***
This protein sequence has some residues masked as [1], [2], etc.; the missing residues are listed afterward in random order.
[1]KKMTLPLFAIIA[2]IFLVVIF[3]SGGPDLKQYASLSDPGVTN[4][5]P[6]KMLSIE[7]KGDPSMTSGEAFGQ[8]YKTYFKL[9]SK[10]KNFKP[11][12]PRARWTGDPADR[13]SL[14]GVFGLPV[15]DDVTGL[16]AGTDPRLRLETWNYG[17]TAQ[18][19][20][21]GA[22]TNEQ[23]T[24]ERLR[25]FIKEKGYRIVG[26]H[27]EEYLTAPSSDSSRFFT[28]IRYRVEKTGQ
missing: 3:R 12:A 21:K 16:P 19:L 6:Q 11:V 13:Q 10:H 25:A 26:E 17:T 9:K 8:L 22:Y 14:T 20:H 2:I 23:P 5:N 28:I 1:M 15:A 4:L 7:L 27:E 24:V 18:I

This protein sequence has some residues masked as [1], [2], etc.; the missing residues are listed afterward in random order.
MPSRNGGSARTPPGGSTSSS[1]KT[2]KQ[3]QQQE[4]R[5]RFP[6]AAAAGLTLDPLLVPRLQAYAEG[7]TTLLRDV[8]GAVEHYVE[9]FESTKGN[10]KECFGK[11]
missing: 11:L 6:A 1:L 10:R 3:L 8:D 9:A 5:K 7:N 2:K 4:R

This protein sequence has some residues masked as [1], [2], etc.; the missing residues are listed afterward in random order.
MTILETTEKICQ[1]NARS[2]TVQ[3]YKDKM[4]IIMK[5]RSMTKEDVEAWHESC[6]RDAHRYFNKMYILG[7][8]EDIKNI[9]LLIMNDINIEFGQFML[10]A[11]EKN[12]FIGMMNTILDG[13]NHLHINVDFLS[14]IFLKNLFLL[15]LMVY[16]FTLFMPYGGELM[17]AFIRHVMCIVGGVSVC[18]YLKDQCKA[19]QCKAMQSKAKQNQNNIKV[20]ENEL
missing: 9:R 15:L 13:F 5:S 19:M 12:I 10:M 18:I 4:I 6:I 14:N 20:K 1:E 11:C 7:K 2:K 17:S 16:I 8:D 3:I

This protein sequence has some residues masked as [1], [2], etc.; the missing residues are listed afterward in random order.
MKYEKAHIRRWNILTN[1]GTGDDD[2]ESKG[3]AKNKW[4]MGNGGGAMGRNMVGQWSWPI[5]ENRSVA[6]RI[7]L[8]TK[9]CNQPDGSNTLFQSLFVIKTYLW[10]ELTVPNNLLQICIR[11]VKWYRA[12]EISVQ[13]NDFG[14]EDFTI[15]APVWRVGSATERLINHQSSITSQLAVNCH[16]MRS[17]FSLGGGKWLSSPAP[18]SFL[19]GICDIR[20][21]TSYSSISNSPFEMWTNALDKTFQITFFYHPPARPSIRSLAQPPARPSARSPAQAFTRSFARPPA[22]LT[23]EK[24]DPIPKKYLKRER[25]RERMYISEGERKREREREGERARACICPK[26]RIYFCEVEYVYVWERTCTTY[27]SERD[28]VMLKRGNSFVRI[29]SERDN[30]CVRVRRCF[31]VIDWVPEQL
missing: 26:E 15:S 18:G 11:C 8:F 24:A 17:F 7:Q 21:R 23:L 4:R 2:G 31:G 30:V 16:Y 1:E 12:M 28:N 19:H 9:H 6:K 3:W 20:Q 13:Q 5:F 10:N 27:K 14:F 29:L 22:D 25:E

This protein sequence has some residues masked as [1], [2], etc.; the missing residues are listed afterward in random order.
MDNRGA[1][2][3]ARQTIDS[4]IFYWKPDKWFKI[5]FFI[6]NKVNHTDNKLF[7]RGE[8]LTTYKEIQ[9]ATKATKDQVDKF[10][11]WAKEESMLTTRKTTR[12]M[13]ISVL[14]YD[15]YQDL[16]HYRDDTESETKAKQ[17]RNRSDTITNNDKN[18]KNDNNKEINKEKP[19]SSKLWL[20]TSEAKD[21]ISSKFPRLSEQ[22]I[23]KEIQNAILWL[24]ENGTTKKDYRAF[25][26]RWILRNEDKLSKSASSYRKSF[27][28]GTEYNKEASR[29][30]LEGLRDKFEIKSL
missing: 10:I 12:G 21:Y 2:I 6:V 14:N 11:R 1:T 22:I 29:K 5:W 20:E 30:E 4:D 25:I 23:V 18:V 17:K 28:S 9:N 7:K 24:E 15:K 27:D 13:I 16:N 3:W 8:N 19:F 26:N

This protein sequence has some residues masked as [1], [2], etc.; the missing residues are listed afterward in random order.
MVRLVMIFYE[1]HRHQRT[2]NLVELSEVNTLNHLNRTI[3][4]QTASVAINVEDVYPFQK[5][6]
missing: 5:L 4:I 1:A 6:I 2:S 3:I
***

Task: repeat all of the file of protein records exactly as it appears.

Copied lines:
This protein sequence has some residues masked as [1], [2], etc.; the missing residues are listed afterward in random order.
[1]KKMTLPLFAIIA[2]IFLVVIF[3]SGGPDLKQYASLSDPGVTN[4][5]P[6]KMLSIE[7]KGDPSMTSGEAFGQ[8]YKTYFKL[9]SK[10]KNFKP[11][12]PRARWTGDPADR[13]SL[14]GVFGLPV[15]DDVTGL[16]AGTDPRLRLETWNYG[17]TAQ[18][19][20][21]GA[22]TNEQ[23]T[24]ERLR[25]FIKEKGYRIVG[26]H[27]EEYLTAPSSDSSRFFT[28]IRYRVEKTGQ
missing: 3:R 12:A 21:K 16:P 19:L 6:Q 11:V 13:Q 10:H 25:A 26:E 17:T 9:K 8:L 22:Y 14:T 20:H 2:I 23:P 5:N 28:I 1:M 15:A 4:L 7:L 27:E 24:V 18:I

This protein sequence has some residues masked as [1], [2], etc.; the missing residues are listed afterward in random order.
MPSRNGGSARTPPGGSTSSS[1]KT[2]KQ[3]QQQE[4]R[5]RFP[6]AAAAGLTLDPLLVPRLQAYAEG[7]TTLLRDV[8]GAVEHYVE[9]FESTKGN[10]KECFGK[11]
missing: 11:L 6:A 1:L 10:R 3:L 8:D 9:A 5:K 7:N 2:K 4:R

This protein sequence has some residues masked as [1], [2], etc.; the missing residues are listed afterward in random order.
MTILETTEKICQ[1]NARS[2]TVQ[3]YKDKM[4]IIMK[5]RSMTKEDVEAWHESC[6]RDAHRYFNKMYILG[7][8]EDIKNI[9]LLIMNDINIEFGQFML[10]A[11]EKN[12]FIGMMNTILDG[13]NHLHINVDFLS[14]IFLKNLFLL[15]LMVY[16]FTLFMPYGGELM[17]AFIRHVMCIVGGVSVC[18]YLKDQCKA[19]QCKAMQSKAKQNQNNIKV[20]ENEL
missing: 9:R 15:L 13:F 5:S 19:M 12:I 10:M 18:I 4:I 6:I 14:N 20:K 1:E 11:C 7:K 2:K 17:S 16:I 8:D 3:I

This protein sequence has some residues masked as [1], [2], etc.; the missing residues are listed afterward in random order.
MKYEKAHIRRWNILTN[1]GTGDDD[2]ESKG[3]AKNKW[4]MGNGGGAMGRNMVGQWSWPI[5]ENRSVA[6]RI[7]L[8]TK[9]CNQPDGSNTLFQSLFVIKTYLW[10]ELTVPNNLLQICIR[11]VKWYRA[12]EISVQ[13]NDFG[14]EDFTI[15]APVWRVGSATERLINHQSSITSQLAVNCH[16]MRS[17]FSLGGGKWLSSPAP[18]SFL[19]GICDIR[20][21]TSYSSISNSPFEMWTNALDKTFQITFFYHPPARPSIRSLAQPPARPSARSPAQAFTRSFARPPA[22]LT[23]EK[24]DPIPKKYLKRER[25]RERMYISEGERKREREREGERARACICPK[26]RIYFCEVEYVYVWERTCTTY[27]SERD[28]VMLKRGNSFVRI[29]SERDN[30]CVRVRRCF[31]VIDWVPEQL
missing: 26:E 15:S 18:G 11:C 8:F 24:A 17:F 7:Q 21:R 23:L 4:R 2:G 31:G 30:V 16:Y 1:E 12:M 28:N 19:H 9:H 6:K 3:W 20:Q 13:Q 5:F 10:N 27:K 14:F 29:L 22:D 25:E

This protein sequence has some residues masked as [1], [2], etc.; the missing residues are listed afterward in random order.
MDNRGA[1][2][3]ARQTIDS[4]IFYWKPDKWFKI[5]FFI[6]NKVNHTDNKLF[7]RGE[8]LTTYKEIQ[9]ATKATKDQVDKF[10][11]WAKEESMLTTRKTTR[12]M[13]ISVL[14]YD[15]YQDL[16]HYRDDTESETKAKQ[17]RNRSDTITNNDKN[18]KNDNNKEINKEKP[19]SSKLWL[20]TSEAKD[21]ISSKFPRLSEQ[22]I[23]KEIQNAILWL[24]ENGTTKKDYRAF[25][26]RWILRNEDKLSKSASSYRKSF[27][28]GTEYNKEASR[29][30]LEGLRDKFEIKSL
missing: 10:I 12:G 21:Y 2:I 6:V 14:N 11:R 1:T 22:I 29:K 5:W 20:E 30:E 4:D 25:I 23:V 18:V 17:K 28:S 9:N 7:K 24:E 15:K 27:D 13:I 16:N 3:W 8:N 19:F 26:N

This protein sequence has some residues masked as [1], [2], etc.; the missing residues are listed afterward in random order.
MVRLVMIFYE[1]HRHQRT[2]NLVELSEVNTLNHLNRTI[3][4]QTASVAINVEDVYPFQK[5][6]
missing: 5:L 4:I 1:A 6:I 2:S 3:I